Gramma Marty had a little sewing trunk sitting next to her treadle machine, 12 x 12 x 24 inches. It was made of pine boards nailed together, covered in leftover floral upholstery or drapery fabric. That fabric—gray-blue with gold and magenta blooms—must have covered a couch or chair or hung around farmhouse windows. The lid was unattached, the fabric gathered around its edge to make what was once a ruffle. On the bottom of the box, little rollers set it an inch off the floor and made it easy to pick up. But I didn't know that until I was a grown-up, given the box by my aunt, surprised by how light it was, even when filled with old scrapbooks.
Did the trunk pre-date Gramma's arrival at the Marty farm, or did it come from one of her childhood homes? Did she build it herself? She was an outdoor kind of girl, handy with tools. Or maybe a brother or husband or son made it for her. Maybe it was a gift, the fabric leftover from a house I never knew.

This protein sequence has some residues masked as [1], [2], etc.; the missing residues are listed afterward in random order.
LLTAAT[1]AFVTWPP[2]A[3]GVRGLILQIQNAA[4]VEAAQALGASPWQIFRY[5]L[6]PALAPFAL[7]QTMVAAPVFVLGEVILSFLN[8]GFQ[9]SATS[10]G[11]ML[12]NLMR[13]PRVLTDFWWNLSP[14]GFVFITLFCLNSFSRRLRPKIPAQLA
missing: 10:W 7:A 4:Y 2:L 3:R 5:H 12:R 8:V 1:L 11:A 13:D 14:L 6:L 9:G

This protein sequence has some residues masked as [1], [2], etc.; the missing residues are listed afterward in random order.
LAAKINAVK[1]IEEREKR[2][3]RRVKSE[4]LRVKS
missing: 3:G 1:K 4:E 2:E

The wood inside the box is rough and pale as wheat. I wonder if that pine came from the Marty farm or some other farm in Pine County. I wonder what year. I can't tell whether it was cut by hand saw or circular saw. I imagine the world when everything was made of wood and stone and metal and fiber, and everyone knew how to craft things from nature into objects of use and beauty.
When I first met the box, it didn't seem small. I could kneel on it and look out the upstairs west window toward the driveway and orchard. It held mending—torn and holey socks and pants and shirts, and scraps of flannel and cotton good for patches. I don't remember seeing it in the trailer house where Gramma lived for the last few years of her life.
Years later, Auntie emptied it of sewing things and filled it with scrapbooks to smuggle out of the house to me. Old stuff. How did she know I couldn't resist a pine box covered with tattered fabric?
So it came to my city house. Now it sits next to my bed. Inside is a crazy quilt made by my other gramma, a precious and tattered thing made of dresses and shirts and aprons worn by my mother and her siblings, a mending task too big for me.
Read more about the little pine box in "If you love it, that's a clue: How objects shape a story."